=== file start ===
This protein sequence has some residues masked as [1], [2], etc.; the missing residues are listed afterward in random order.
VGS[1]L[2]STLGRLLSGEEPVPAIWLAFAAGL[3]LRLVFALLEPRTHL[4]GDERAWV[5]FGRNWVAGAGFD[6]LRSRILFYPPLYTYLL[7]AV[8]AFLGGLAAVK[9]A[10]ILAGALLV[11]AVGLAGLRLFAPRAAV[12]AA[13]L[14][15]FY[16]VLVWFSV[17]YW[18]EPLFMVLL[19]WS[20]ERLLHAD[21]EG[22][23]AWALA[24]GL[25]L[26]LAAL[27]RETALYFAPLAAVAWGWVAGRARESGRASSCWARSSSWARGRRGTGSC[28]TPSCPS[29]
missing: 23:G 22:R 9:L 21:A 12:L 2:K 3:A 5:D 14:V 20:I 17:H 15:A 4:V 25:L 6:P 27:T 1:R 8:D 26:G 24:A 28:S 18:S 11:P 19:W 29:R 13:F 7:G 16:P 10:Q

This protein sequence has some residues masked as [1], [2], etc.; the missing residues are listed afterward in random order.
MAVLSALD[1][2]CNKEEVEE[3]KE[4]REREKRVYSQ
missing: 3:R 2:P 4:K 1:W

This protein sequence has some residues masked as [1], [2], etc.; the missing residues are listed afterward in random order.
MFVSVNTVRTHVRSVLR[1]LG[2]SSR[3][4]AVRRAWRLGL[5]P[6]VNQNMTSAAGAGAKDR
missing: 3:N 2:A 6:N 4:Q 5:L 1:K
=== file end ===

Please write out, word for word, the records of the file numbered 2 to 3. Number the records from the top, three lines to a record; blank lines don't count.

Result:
This protein sequence has some residues masked as [1], [2], etc.; the missing residues are listed afterward in random order.
MAVLSALD[1][2]CNKEEVEE[3]KE[4]REREKRVYSQ
missing: 3:R 2:P 4:K 1:W

This protein sequence has some residues masked as [1], [2], etc.; the missing residues are listed afterward in random order.
MFVSVNTVRTHVRSVLR[1]LG[2]SSR[3][4]AVRRAWRLGL[5]P[6]VNQNMTSAAGAGAKDR
missing: 3:N 2:A 6:N 4:Q 5:L 1:K